2.7. Example: the family fibration [0006]

Any ordinary category $C$ can be viewed as a displayed category $\FAM{C}$ over $\SET$:

  1. For $S\in \SET$, an object in $\FAM{C}[S]$ is specified by a functor $C^S$ where $S$ is regarded as a discrete category.
  2. Given $f : S \to T$ in $\SET$ and $x\in C^S$ and $y\in C^T$, a morphism $x \to\Sub{f} y$ is given by a morphism $x\to \InvImg{f}y$ in $C^S$ where $\InvImg{f} : C^T \to C^S$ is precomposition with $f$.

The displayed category $\FAM{C}$ is in fact a cartesian fibration. This family fibration is the starting point for developing a relative form of category theory, the purpose of this lecture. By analogy with viewing an ordinary category $C$ as a fibration $\FAM{C}$ over $\SET$, we may reasonably define a “relative category” over another base $B$ to be a fibration over $B$.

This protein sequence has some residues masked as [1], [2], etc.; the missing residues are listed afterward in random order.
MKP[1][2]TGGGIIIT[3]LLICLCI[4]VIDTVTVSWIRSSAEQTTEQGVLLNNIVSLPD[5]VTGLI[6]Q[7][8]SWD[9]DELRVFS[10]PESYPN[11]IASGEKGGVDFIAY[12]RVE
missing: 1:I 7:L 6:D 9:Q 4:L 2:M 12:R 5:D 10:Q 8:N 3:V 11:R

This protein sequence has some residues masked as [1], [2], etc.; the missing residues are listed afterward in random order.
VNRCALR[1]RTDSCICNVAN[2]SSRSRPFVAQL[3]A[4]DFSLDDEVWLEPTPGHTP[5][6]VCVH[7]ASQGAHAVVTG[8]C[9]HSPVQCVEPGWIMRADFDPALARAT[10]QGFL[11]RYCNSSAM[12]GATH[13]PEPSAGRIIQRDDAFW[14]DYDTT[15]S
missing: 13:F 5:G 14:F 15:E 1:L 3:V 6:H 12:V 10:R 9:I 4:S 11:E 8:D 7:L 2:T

This story for relative category theory reflects the way that ordinary categories are “based on” $\SET$ in some sense in spite of the fact that they do not necessarily have sets of objects or even sets of morphisms between objects. Being small and locally small respectively will later be seen to be properties of a family fibration over an arbitrary base $B$, strictly generalizing the classical notions.